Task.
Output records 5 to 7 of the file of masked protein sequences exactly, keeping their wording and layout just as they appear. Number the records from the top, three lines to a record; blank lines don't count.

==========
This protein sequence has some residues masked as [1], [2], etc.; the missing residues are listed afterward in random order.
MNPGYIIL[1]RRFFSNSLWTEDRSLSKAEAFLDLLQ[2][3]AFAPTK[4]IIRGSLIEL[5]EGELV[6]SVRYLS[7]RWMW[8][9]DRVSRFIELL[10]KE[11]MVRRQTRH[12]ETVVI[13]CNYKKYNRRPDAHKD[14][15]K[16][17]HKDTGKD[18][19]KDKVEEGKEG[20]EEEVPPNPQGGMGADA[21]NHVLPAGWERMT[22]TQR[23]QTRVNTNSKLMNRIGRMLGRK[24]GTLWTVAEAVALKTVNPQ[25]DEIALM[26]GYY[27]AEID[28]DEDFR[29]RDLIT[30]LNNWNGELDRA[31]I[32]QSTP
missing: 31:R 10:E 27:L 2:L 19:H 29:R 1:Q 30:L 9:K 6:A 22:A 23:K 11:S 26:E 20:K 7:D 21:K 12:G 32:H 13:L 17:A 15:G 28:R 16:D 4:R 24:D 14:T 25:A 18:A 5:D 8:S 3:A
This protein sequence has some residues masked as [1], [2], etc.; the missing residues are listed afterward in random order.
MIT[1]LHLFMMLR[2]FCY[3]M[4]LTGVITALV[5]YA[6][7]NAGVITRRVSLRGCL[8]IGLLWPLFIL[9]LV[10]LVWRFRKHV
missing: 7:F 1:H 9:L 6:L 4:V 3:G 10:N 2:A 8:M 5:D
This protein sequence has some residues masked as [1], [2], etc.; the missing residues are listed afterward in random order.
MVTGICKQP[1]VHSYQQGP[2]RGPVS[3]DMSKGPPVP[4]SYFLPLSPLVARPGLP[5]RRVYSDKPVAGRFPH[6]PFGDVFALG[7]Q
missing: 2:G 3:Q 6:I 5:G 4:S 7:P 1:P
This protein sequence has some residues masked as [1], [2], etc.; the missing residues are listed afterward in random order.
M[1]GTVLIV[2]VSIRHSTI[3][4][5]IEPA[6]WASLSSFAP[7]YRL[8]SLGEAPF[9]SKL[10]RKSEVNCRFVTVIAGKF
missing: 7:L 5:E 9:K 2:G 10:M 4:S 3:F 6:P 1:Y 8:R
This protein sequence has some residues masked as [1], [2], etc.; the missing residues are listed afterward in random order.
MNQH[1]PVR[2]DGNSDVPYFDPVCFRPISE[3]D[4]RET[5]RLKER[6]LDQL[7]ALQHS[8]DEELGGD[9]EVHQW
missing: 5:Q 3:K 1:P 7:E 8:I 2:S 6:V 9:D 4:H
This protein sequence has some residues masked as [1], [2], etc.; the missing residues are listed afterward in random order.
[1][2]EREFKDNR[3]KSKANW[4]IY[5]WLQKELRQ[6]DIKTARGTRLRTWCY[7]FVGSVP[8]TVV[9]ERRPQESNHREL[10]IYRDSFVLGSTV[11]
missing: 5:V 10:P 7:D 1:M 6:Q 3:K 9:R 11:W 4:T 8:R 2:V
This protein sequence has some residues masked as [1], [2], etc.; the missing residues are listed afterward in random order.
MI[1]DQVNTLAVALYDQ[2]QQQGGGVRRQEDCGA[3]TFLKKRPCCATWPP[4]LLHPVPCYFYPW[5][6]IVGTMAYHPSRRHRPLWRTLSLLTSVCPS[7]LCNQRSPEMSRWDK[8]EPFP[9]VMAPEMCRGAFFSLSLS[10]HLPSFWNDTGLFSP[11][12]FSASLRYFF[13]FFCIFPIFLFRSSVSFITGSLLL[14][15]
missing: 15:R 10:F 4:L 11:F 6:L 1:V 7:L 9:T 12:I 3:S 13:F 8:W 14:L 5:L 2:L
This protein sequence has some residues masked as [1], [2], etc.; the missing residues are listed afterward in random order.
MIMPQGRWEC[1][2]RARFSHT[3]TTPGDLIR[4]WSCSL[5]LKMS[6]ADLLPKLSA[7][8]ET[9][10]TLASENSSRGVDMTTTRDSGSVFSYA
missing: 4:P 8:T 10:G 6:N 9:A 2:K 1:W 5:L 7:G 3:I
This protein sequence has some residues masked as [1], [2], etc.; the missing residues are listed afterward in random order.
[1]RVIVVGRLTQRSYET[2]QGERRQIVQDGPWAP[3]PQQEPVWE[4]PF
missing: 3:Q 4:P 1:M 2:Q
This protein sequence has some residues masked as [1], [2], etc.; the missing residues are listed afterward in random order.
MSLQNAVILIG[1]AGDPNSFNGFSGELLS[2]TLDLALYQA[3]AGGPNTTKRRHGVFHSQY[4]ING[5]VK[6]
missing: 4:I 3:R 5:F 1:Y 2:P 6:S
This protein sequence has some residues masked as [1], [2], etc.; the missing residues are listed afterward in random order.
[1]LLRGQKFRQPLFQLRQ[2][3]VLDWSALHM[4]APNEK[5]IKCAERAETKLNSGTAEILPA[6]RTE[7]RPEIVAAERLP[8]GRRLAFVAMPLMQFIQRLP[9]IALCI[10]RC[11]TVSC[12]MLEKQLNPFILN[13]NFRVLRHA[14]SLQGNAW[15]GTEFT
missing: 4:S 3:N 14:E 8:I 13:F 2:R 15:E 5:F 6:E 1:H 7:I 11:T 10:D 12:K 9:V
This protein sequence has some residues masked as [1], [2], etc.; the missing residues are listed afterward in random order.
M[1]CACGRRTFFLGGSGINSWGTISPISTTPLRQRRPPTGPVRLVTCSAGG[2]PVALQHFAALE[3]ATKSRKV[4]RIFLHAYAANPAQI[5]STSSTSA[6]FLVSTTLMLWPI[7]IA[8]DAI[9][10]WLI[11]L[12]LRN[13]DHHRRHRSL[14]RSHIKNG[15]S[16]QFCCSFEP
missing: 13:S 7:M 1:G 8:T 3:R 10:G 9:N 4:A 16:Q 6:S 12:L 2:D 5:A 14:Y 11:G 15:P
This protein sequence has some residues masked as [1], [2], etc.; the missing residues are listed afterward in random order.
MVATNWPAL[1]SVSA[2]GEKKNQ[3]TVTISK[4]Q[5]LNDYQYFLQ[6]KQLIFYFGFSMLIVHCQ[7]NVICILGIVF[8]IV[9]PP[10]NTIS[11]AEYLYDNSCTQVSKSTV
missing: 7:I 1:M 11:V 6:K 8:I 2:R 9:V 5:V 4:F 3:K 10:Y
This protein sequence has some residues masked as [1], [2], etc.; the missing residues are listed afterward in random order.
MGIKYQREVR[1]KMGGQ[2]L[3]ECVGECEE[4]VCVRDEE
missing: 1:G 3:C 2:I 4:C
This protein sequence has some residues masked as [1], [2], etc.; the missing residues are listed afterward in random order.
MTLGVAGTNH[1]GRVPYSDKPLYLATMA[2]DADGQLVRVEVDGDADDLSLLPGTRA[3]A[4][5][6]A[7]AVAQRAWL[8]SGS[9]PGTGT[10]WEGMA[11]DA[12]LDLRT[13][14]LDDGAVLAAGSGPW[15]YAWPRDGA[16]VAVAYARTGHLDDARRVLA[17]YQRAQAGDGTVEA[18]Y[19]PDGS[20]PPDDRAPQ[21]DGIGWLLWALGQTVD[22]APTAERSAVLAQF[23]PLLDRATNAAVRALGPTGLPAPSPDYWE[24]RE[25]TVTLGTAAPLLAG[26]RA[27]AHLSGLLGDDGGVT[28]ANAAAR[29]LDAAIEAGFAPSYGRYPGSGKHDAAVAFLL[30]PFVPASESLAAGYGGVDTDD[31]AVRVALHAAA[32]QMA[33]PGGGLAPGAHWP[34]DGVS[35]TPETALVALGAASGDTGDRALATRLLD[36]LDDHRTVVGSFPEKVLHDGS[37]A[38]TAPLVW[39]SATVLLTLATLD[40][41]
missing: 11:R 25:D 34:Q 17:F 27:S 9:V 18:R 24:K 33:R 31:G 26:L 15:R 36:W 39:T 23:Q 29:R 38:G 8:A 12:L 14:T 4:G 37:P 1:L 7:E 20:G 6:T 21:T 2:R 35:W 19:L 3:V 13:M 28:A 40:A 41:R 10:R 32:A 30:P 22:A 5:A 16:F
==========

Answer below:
This protein sequence has some residues masked as [1], [2], etc.; the missing residues are listed afterward in random order.
MNQH[1]PVR[2]DGNSDVPYFDPVCFRPISE[3]D[4]RET[5]RLKER[6]LDQL[7]ALQHS[8]DEELGGD[9]EVHQW
missing: 5:Q 3:K 1:P 7:E 8:I 2:S 6:V 9:D 4:H
This protein sequence has some residues masked as [1], [2], etc.; the missing residues are listed afterward in random order.
[1][2]EREFKDNR[3]KSKANW[4]IY[5]WLQKELRQ[6]DIKTARGTRLRTWCY[7]FVGSVP[8]TVV[9]ERRPQESNHREL[10]IYRDSFVLGSTV[11]
missing: 5:V 10:P 7:D 1:M 6:Q 3:K 9:R 11:W 4:T 8:R 2:V
This protein sequence has some residues masked as [1], [2], etc.; the missing residues are listed afterward in random order.
MI[1]DQVNTLAVALYDQ[2]QQQGGGVRRQEDCGA[3]TFLKKRPCCATWPP[4]LLHPVPCYFYPW[5][6]IVGTMAYHPSRRHRPLWRTLSLLTSVCPS[7]LCNQRSPEMSRWDK[8]EPFP[9]VMAPEMCRGAFFSLSLS[10]HLPSFWNDTGLFSP[11][12]FSASLRYFF[13]FFCIFPIFLFRSSVSFITGSLLL[14][15]
missing: 15:R 10:F 4:L 11:F 6:L 1:V 7:L 9:T 12:I 3:S 13:F 8:W 14:L 5:L 2:L